48 Hours Innovation Challenge – Using AI for Sustainable Urban Development


Dear participants, welcome to the kick-off of the 48 Hours Innovation Challenge! On this page, you will find all the information necessary to participate in the challenge. But first, please take the time to watch our kick-off video and read all the information on this page carefully!

The challenges

1. Climate change adaptation & vulnerability (CCAV) challenge

In response to the increasingly escalating climate change, urban infrastructure and spaces are confronted with unprecedented challenges. These range from rising temperatures and sea levels to more frequent and more severe weather events. Urban environments are centres of economic growth and cultural development, making them highly vulnerable to climate change impact. Many of the world’s largest cities are located in coastal areas. This increases their vulnerability to rising sea levels, heat waves and storm surges, risking livelihoods, property and urban infrastructures.

Adaptation refers to the process by which cities prepare for the specific impacts that they expect to face.

For the CCAV challenge, we want you to focus your solution on the following factors:

  • Develop transformative solutions that enhance the adaptive capacity of urban infrastructure, ecosystems and social frameworks and thereby reduce the vulnerability to climate-induced stresses.
  • Show how adaptation relates to disaster risk reduction and poverty alleviation and share principles to guide the adaptation process. Describe the different stakeholders and institutional actors that need to be involved in adaptation, as well as mechanisms for organising an adaptation effort formally and informally.

2. Rapid urbanisation (RU) challenge

In the whirlwind of rapid urbanisation, cities are swelling at unprecedented rates, leading to critical challenges in sustainability, equity and resilience. This challenge seeks solutions that reimagine urban development through the lens of sustainability, focusing on the efficient use of resources, innovative housing solutions, green infrastructure and inclusive public spaces for its demographic. The goal is to foster harmonious urban growth that aligns with environmental stewardship, economic vitality and social welfare.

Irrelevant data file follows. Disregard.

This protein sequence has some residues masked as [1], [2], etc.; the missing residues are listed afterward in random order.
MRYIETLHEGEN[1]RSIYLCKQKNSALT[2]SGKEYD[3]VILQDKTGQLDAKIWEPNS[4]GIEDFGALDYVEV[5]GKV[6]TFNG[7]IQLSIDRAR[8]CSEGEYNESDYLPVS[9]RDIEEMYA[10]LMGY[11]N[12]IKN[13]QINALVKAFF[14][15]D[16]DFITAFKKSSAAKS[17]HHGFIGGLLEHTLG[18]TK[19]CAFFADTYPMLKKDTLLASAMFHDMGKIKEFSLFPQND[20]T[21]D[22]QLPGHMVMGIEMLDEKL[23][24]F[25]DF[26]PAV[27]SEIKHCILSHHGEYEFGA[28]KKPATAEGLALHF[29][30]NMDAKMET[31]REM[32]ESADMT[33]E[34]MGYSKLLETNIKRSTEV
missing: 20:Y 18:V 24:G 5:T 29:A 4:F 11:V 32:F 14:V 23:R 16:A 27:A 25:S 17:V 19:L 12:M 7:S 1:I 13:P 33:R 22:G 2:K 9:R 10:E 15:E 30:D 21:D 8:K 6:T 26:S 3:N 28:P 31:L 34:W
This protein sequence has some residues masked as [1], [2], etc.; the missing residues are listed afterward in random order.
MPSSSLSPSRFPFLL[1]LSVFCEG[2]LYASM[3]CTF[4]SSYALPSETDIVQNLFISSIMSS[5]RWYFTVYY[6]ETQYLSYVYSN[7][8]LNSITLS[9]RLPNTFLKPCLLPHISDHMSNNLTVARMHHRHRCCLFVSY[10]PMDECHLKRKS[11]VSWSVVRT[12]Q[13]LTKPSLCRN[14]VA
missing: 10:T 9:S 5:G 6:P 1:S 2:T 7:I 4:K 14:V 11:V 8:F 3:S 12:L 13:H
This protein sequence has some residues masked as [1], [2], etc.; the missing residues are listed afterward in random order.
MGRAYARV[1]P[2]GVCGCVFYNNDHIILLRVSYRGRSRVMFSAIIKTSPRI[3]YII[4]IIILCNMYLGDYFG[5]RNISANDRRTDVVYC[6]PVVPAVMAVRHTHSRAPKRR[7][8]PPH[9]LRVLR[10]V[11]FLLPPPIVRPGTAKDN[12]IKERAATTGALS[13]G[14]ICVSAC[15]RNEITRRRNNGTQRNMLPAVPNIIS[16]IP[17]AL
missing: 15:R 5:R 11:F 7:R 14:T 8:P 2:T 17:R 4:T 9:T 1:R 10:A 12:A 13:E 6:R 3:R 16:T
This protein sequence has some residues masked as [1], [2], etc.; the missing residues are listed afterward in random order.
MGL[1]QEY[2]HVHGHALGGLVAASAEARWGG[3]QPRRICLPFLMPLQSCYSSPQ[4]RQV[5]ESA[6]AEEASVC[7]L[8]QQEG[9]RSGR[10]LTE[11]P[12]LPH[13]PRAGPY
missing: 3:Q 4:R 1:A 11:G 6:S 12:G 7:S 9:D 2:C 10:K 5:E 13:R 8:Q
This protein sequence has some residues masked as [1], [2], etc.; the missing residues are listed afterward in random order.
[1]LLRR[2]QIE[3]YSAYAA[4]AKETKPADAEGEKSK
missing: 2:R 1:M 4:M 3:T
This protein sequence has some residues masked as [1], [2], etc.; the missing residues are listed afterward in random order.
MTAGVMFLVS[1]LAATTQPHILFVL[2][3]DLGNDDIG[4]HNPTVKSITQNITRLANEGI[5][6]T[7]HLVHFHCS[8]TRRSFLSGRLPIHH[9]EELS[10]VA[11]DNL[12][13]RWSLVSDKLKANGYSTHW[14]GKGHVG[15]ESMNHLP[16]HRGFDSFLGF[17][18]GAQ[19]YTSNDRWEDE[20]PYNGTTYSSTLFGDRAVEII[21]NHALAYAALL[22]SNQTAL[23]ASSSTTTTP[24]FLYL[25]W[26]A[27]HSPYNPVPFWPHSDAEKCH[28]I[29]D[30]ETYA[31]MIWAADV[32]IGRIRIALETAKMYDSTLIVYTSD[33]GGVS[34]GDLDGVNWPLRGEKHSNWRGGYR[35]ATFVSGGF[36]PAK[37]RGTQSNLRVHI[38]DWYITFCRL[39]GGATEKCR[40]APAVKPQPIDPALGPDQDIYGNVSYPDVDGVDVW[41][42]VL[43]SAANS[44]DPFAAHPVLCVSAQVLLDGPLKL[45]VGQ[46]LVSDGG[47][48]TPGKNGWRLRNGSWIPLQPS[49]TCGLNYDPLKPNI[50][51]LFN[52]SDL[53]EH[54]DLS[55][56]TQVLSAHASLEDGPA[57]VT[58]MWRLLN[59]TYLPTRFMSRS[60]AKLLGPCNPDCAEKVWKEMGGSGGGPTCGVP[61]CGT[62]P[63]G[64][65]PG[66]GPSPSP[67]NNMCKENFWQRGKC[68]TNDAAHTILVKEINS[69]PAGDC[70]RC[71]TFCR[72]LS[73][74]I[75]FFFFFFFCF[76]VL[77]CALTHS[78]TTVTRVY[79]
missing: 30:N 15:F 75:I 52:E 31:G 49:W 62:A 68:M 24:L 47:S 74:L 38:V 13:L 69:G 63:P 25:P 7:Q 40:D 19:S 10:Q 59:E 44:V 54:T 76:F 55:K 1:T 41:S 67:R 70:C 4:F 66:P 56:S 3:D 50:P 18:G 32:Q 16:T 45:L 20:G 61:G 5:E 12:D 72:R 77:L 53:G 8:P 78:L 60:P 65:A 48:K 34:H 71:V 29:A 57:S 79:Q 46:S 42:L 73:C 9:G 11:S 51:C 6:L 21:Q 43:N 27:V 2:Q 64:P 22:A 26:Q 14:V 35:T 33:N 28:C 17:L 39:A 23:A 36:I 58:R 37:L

For the RU challenge, we want you to focus your solution on the following factors:

  • Develop transformative solutions that focus on balancing economic growth, infrastructure development and social services with the environmental and societal impacts of dense population centres. Aim to enhance the quality of urban life while fostering inclusivity and resilience in the face of expanding city landscape.
  • Cities and regions hold strong transformative powers and must play a key role in fostering the green growth agenda. They are e.g. policy laboratories for action on climate change through local regulations, urban services, programme administrations, and city purchasing and property management.

3. Sustainable transportation and mobility (STM) challenge

Urban hubs like Jakarta and Berlin face common challenges related to transportation and mobility, including traffic congestion, inefficient public transportation systems, environmental pollution and the need for sustainable solutions. Meanwhile, cities are major contributors to CO2 emission. The aim of this challenge is to address these challenges and create innovative, sustainable and efficient transportation and mobility solutions in Indonesian or German urban environments.

For the STM challenge, we want you consider the following factors: